Prime Minister Shinzo Abe appointed five women to the 18-member Cabinet on Wednesday in a small but symbolic step toward gender equality in government, which remains male-dominated in many nations.
Globally, the percentage of women in ministerial posts stood at 17 percent in January, up from 16 percent in 2008, according to data compiled by the Geneva-based Inter-Parliamentary Union, an association of the world’s parliaments.
Abe, who has made the empowerment of women a centerpiece of his economic revival strategy, has set a goal of having women in 30 percent of leadership positions in both the private and public sectors by 2020. He had just two female ministers in his previous Cabinet. Now, women make up 28 percent.
The number of countries with at least 30 percent female ministers rose to 36, up from 26 in 2012, the Inter-Parliamentary Union said. Nicaragua had the highest percentage at 57 percent, followed by Sweden, Finland and France.
With some exceptions, female ministers remain well outnumbered by men in most countries.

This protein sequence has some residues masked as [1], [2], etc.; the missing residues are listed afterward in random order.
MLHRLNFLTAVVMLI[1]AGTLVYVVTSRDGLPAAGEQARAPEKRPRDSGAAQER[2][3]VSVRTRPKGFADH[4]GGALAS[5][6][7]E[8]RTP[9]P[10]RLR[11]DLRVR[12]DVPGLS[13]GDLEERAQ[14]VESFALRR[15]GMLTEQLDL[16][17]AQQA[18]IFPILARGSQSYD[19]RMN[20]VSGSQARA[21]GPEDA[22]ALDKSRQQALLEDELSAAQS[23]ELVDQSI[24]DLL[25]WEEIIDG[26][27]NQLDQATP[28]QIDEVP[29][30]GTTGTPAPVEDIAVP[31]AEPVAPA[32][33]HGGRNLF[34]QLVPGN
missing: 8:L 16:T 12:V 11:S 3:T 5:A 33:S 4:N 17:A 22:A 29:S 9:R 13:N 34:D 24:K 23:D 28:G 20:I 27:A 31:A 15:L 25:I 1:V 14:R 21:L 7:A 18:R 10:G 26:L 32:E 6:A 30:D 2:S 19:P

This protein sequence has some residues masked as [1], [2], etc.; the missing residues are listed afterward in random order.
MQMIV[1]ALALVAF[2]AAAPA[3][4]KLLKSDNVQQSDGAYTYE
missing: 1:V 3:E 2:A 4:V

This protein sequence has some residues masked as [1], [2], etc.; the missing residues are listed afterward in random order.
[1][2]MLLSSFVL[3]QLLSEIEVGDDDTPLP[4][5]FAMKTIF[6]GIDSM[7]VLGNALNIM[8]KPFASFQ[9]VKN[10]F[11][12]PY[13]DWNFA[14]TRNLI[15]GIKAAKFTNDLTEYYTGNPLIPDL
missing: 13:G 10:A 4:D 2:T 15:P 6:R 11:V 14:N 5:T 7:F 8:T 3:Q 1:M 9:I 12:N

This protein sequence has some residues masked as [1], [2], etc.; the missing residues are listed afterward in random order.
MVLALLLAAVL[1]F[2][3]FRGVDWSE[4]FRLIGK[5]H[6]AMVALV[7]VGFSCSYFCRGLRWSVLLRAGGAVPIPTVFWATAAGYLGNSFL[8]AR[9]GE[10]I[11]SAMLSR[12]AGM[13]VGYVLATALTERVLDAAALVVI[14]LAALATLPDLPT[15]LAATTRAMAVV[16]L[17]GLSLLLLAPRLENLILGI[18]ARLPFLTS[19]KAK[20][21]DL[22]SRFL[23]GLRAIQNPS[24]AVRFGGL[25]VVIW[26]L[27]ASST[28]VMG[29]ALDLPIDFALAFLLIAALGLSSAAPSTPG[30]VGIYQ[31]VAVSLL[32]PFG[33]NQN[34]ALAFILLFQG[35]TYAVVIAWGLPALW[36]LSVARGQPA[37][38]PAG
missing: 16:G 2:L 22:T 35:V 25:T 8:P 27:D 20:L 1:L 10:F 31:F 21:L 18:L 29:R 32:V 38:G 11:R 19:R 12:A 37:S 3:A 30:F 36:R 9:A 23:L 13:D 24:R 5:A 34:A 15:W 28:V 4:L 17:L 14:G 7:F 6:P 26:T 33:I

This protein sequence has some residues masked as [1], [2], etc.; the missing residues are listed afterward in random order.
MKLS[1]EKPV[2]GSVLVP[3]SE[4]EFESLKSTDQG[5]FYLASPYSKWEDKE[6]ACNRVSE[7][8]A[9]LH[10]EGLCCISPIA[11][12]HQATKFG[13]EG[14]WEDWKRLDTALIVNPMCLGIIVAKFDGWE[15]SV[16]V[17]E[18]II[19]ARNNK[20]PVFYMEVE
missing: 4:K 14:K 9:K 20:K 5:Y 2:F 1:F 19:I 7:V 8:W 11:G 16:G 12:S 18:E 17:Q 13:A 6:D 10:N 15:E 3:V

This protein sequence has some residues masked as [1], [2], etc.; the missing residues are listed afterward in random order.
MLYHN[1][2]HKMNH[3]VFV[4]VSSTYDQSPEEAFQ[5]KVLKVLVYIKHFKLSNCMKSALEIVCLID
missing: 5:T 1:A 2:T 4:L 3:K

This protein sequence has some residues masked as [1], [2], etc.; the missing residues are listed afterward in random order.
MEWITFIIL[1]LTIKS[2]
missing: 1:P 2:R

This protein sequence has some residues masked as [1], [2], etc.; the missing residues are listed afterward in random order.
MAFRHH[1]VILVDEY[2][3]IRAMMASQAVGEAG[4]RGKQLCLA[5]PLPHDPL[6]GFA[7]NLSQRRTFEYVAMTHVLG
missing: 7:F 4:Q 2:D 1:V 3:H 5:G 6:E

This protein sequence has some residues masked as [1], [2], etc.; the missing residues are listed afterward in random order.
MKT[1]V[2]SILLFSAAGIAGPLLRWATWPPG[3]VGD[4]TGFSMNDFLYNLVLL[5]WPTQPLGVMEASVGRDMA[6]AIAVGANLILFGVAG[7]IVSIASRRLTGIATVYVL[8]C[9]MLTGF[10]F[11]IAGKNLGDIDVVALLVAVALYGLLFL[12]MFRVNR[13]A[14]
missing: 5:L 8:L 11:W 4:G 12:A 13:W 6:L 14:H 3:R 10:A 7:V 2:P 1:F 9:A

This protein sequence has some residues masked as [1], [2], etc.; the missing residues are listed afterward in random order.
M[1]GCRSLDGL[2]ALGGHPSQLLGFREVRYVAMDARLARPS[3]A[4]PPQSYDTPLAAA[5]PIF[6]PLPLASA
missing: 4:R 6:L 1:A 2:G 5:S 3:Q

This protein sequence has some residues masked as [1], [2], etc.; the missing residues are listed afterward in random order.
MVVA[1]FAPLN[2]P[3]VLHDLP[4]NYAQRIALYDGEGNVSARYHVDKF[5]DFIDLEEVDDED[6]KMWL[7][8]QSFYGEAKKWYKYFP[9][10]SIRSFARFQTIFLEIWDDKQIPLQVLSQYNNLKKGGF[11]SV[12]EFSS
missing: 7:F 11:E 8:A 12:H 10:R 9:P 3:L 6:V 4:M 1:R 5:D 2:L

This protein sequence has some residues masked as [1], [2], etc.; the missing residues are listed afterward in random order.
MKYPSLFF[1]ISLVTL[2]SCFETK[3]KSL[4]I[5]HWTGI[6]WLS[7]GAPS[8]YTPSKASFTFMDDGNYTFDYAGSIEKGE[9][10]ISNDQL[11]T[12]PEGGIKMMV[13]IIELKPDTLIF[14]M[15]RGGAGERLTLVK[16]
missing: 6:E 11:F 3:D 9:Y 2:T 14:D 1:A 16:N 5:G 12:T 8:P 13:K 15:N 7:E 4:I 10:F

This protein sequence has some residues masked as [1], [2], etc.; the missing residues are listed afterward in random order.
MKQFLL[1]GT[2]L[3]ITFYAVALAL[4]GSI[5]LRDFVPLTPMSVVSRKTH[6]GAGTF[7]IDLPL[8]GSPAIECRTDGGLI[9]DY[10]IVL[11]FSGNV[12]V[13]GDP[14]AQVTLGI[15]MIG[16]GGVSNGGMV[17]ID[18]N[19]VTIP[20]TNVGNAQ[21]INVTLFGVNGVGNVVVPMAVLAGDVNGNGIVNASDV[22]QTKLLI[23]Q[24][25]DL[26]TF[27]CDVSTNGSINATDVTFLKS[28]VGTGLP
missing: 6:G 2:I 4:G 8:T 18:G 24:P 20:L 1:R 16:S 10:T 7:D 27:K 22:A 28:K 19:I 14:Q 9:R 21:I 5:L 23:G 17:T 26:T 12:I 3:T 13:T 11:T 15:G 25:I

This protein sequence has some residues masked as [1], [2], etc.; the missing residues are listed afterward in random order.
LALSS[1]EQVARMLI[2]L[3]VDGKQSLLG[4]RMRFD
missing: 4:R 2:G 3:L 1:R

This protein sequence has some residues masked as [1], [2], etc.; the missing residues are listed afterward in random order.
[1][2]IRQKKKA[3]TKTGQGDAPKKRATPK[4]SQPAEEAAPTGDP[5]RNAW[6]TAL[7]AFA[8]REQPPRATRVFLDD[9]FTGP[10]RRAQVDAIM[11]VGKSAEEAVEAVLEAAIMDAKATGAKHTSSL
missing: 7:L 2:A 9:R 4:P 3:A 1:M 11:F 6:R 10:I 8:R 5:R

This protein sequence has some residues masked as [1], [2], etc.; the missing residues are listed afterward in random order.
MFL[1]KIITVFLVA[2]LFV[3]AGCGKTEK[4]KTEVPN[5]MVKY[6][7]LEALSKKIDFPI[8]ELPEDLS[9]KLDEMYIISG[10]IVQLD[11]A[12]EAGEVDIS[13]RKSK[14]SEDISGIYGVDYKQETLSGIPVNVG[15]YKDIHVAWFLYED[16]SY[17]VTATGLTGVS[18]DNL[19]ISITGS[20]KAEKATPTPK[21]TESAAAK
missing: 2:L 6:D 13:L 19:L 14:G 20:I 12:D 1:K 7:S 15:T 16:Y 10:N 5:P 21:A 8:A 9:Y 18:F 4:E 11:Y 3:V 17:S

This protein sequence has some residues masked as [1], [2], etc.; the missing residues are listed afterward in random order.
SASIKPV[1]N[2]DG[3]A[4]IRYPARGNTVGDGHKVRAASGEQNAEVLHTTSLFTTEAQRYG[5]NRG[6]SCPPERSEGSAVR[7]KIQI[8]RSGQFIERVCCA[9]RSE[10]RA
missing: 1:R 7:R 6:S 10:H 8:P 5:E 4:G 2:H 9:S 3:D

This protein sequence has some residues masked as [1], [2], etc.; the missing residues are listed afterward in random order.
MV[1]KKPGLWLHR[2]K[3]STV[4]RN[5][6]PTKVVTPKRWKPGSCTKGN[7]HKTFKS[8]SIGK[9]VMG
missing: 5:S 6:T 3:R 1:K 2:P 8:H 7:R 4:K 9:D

Britain: Conservative Prime Minister David Cameron, who has been accused of packing his government with middle-aged, private-school-educated white men like himself, appointed more women in a Cabinet shake-up in July. Five of the 22 members are now female.
France: About half the 34-member Cabinet is female, fulfilling a 2012 election promise of Socialist President Francois Hollande.
United States: Three of the 16 members of President Barack Obama’s Cabinet are women: the secretaries of the interior, commerce and health and human services. Obama has also appointed women to Cabinet-rank positions including the administrators of the Environmental Protection Agency and the Small Business Administration.
China: Three women are members of the Chinese government’s 36-member Cabinet, or State Council — one vice premier and the ministers of health and justice. The country’s apex of political power, the ruling Communist Party’s powerful seven-member Politburo Standing Committee, is all male.